In the small amount of UX and ethnographic work I’ve already done, I’ve learned the value of admitting and questioning the biases and assumptions we might naturally hold. So I’ve spent a little time this week, in preparation for the micro-ethnography, thinking about what I might assume about the participants on the course, and whether those assumptions are fair.
I’ve come up with three things:
a) they’re human
But maybe they’re not. I’ve seen The New Adventures of Superman, and I cannot therefore discount the concept of robotic investigative journalism.
b) they know what a MOOC is
Leaving aside any epistemological dilemmas about the nature of knowledge, I’m not sure this is true. How much determinism can we assume? Heaven knows what I’ve signed up to without knowing it. So, erm, let’s switch this to…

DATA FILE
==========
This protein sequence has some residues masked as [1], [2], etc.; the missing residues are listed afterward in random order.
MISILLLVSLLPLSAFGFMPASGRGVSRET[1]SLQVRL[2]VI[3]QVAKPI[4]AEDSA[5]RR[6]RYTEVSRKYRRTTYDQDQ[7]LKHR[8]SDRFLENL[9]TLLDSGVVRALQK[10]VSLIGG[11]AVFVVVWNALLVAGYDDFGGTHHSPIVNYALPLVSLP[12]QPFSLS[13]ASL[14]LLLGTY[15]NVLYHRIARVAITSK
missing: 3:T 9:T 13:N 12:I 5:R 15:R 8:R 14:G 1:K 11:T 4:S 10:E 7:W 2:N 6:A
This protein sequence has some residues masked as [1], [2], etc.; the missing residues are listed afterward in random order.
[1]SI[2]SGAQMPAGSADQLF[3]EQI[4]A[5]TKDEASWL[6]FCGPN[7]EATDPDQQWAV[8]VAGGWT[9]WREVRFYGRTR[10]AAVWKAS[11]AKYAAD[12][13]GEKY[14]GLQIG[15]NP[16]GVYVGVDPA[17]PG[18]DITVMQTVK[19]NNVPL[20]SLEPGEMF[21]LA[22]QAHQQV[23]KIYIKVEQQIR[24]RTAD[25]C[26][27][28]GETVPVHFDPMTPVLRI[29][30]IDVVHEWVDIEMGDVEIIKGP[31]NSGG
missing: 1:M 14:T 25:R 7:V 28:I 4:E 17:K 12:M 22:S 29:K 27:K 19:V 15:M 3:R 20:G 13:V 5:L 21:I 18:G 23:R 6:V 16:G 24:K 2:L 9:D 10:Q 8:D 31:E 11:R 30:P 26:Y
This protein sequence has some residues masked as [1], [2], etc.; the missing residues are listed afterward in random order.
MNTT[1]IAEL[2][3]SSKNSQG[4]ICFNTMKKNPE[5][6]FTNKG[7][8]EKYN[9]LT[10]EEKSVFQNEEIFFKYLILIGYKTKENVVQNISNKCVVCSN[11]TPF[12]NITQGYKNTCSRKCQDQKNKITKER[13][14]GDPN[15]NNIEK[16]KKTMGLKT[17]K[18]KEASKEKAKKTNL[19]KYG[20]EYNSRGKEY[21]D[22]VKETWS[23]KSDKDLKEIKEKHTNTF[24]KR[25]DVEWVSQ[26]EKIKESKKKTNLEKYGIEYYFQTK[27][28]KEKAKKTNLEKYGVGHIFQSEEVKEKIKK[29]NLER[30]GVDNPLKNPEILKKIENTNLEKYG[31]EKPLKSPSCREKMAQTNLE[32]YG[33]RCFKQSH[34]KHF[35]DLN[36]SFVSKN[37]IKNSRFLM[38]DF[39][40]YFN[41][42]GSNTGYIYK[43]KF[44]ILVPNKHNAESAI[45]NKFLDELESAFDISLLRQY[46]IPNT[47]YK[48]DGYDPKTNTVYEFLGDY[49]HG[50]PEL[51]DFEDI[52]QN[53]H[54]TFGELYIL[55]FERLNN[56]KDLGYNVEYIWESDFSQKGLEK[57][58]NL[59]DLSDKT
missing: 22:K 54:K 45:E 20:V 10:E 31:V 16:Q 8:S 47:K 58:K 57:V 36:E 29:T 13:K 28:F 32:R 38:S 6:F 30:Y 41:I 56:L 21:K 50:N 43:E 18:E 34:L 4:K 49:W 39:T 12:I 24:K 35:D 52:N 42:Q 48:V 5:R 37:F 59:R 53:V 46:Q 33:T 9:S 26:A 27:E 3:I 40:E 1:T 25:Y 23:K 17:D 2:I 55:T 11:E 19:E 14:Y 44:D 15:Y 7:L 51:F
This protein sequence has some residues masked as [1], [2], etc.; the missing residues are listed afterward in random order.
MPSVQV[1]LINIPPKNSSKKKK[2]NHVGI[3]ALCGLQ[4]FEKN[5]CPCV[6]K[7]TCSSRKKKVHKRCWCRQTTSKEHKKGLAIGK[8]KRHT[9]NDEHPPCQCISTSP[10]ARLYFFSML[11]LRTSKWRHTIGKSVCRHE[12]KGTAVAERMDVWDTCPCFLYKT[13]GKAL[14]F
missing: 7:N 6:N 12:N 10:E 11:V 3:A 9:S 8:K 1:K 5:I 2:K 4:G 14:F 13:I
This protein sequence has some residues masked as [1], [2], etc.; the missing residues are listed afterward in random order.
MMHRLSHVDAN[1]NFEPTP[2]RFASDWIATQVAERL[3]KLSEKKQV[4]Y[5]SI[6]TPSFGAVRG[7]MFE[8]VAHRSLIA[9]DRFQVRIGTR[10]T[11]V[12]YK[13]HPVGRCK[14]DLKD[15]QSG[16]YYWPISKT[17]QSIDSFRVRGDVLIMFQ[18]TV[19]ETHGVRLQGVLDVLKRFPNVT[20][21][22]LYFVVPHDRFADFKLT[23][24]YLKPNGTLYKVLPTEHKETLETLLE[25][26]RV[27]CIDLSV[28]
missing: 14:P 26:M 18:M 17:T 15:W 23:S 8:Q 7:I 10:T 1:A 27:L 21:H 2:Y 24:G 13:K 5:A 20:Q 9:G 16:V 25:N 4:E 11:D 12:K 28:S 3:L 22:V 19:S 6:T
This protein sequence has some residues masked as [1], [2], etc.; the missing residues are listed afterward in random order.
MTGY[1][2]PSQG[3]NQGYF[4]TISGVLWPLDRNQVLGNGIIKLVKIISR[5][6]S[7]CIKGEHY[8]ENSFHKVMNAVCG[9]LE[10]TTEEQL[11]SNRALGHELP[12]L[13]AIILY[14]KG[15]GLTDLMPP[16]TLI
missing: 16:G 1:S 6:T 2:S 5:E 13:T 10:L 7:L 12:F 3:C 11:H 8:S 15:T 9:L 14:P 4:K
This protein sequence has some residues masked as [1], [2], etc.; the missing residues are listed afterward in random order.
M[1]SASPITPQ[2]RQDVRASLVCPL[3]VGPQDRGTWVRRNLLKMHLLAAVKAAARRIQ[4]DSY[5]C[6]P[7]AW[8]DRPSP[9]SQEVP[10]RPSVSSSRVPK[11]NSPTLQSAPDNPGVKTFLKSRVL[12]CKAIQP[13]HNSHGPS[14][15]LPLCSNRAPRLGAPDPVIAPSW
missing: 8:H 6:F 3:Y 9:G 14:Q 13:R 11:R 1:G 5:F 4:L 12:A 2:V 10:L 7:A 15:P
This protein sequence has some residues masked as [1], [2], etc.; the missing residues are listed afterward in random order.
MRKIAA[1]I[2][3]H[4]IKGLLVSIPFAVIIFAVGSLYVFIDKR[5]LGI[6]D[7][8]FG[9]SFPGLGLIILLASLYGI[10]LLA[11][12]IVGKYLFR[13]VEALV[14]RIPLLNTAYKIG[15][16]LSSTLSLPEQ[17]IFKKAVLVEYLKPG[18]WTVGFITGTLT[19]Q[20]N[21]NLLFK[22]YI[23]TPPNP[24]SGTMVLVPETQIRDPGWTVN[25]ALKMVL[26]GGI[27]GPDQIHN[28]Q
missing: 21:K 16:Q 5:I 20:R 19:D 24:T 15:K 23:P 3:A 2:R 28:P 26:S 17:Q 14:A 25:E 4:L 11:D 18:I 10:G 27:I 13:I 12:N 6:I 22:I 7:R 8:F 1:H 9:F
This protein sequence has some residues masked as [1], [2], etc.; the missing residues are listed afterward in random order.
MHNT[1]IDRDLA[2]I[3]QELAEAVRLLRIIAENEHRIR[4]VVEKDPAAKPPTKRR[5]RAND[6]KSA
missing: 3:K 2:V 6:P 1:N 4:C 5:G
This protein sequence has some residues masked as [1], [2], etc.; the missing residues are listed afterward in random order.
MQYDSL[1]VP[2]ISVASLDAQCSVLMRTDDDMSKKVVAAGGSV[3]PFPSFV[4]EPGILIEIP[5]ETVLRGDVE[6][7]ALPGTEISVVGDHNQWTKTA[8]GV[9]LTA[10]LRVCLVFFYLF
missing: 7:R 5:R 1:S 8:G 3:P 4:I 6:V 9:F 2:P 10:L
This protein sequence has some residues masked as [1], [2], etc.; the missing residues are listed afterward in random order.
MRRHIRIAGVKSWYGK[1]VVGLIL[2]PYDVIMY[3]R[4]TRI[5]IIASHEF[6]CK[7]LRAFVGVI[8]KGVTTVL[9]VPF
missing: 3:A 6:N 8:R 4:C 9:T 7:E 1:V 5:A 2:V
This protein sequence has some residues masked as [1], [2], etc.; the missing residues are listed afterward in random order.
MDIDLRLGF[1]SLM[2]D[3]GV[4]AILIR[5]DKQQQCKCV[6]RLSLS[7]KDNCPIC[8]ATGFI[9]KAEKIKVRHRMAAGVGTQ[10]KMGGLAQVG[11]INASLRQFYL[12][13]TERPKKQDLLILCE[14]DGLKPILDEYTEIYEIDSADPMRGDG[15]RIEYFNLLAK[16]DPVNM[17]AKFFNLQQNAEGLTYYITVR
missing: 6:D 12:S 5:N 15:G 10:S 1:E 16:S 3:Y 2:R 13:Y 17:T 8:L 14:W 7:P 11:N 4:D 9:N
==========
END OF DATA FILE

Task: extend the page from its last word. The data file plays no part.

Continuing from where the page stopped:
b, again) they’ve heard of MOOCs, or they’ve been told about them, or they’ve stumbled across them randomly on the internet
Which feels like a spectacularly unhelpful statement. Finally, I ended up with:
c) they have an email address
This is probably all I can assume with any certainty. They have access to a computer, and to the internet – but we can’t be sure about the level of that access. What they do have is an email address and – crucially – the relevant skill set to set that up, to enrol and participate.